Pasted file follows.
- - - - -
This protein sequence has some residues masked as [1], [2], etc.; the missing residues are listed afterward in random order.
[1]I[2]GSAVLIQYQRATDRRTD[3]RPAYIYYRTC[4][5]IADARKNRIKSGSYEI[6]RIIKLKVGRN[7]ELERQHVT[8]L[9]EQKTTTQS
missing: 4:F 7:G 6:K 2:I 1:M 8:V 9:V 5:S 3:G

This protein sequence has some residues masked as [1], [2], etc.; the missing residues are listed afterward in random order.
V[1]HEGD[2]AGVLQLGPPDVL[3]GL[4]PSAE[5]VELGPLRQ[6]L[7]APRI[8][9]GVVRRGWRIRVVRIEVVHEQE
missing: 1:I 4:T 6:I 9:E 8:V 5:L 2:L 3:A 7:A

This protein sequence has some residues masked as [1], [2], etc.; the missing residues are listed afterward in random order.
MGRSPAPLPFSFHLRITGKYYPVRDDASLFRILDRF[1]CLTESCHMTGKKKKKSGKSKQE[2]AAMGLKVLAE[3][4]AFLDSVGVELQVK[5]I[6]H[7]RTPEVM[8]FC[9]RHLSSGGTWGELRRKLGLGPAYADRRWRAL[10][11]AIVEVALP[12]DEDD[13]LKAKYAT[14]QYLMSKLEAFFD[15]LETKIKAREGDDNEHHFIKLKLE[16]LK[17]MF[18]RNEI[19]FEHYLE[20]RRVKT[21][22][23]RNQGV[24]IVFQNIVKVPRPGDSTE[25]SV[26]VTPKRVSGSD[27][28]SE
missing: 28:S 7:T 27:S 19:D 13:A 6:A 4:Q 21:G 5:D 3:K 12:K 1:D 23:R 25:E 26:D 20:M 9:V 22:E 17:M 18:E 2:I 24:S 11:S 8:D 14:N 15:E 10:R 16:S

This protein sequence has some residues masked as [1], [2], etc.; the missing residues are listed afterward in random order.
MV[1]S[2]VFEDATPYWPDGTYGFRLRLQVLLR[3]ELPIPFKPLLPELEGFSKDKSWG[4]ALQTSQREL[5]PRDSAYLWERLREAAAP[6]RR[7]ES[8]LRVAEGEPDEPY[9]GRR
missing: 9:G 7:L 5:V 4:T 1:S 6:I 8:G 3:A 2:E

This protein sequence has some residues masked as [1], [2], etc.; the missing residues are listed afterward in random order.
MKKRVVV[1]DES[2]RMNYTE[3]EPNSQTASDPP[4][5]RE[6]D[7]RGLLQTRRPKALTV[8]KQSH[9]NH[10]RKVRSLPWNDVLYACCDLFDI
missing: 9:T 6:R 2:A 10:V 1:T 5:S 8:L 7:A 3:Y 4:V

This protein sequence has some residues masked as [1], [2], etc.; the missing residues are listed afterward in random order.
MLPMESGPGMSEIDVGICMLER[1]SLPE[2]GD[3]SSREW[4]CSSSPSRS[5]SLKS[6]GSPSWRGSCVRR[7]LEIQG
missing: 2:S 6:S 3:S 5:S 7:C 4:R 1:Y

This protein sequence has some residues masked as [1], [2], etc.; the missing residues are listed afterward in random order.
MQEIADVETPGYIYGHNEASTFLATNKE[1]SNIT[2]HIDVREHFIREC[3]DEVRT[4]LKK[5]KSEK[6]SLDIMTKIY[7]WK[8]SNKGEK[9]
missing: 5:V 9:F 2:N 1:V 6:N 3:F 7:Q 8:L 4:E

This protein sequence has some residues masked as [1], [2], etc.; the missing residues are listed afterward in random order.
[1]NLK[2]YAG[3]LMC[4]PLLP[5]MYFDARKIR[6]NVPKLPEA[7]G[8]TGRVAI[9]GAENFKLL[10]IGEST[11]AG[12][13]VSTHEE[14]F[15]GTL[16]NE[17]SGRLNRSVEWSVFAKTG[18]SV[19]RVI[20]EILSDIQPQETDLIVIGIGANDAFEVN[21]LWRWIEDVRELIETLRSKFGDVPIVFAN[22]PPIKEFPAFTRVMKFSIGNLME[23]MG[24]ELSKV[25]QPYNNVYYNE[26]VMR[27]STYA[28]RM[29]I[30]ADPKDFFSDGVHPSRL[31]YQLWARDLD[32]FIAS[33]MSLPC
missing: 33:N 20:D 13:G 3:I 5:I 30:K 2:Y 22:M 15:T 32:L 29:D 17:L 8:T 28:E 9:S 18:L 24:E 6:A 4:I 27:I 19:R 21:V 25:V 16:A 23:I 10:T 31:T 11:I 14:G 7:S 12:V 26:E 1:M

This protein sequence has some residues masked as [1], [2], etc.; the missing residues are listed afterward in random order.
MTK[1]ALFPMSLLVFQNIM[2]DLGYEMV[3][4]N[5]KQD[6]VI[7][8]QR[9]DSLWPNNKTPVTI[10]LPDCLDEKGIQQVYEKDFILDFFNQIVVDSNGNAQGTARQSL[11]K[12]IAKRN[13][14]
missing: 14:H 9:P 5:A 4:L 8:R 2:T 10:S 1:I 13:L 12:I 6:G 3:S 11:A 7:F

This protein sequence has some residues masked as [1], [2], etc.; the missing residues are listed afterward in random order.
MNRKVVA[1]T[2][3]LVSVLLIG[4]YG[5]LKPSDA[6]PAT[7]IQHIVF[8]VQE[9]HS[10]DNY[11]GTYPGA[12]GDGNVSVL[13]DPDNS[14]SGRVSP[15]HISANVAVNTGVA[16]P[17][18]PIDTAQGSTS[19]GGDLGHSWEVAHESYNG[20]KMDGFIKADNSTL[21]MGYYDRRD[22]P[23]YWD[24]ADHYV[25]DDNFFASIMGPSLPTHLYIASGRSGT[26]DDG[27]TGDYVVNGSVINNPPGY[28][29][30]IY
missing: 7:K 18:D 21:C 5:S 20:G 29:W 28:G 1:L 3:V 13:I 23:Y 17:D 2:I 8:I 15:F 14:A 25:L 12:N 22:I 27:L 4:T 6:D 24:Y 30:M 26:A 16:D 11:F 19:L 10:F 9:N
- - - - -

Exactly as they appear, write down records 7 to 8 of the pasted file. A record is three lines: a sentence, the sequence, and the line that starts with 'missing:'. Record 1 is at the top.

This protein sequence has some residues masked as [1], [2], etc.; the missing residues are listed afterward in random order.
MQEIADVETPGYIYGHNEASTFLATNKE[1]SNIT[2]HIDVREHFIREC[3]DEVRT[4]LKK[5]KSEK[6]SLDIMTKIY[7]WK[8]SNKGEK[9]
missing: 5:V 9:F 2:N 1:V 6:N 3:F 7:Q 8:L 4:E

This protein sequence has some residues masked as [1], [2], etc.; the missing residues are listed afterward in random order.
[1]NLK[2]YAG[3]LMC[4]PLLP[5]MYFDARKIR[6]NVPKLPEA[7]G[8]TGRVAI[9]GAENFKLL[10]IGEST[11]AG[12][13]VSTHEE[14]F[15]GTL[16]NE[17]SGRLNRSVEWSVFAKTG[18]SV[19]RVI[20]EILSDIQPQETDLIVIGIGANDAFEVN[21]LWRWIEDVRELIETLRSKFGDVPIVFAN[22]PPIKEFPAFTRVMKFSIGNLME[23]MG[24]ELSKV[25]QPYNNVYYNE[26]VMR[27]STYA[28]RM[29]I[30]ADPKDFFSDGVHPSRL[31]YQLWARDLD[32]FIAS[33]MSLPC
missing: 33:N 20:D 13:G 3:I 5:I 30:K 2:Y 22:M 15:T 32:L 29:D 17:L 8:T 28:E 9:S 18:L 24:E 6:A 4:I 27:I 19:R 21:V 25:V 16:A 23:I 10:T 31:T 11:I 14:G 7:S 12:V 26:E 1:M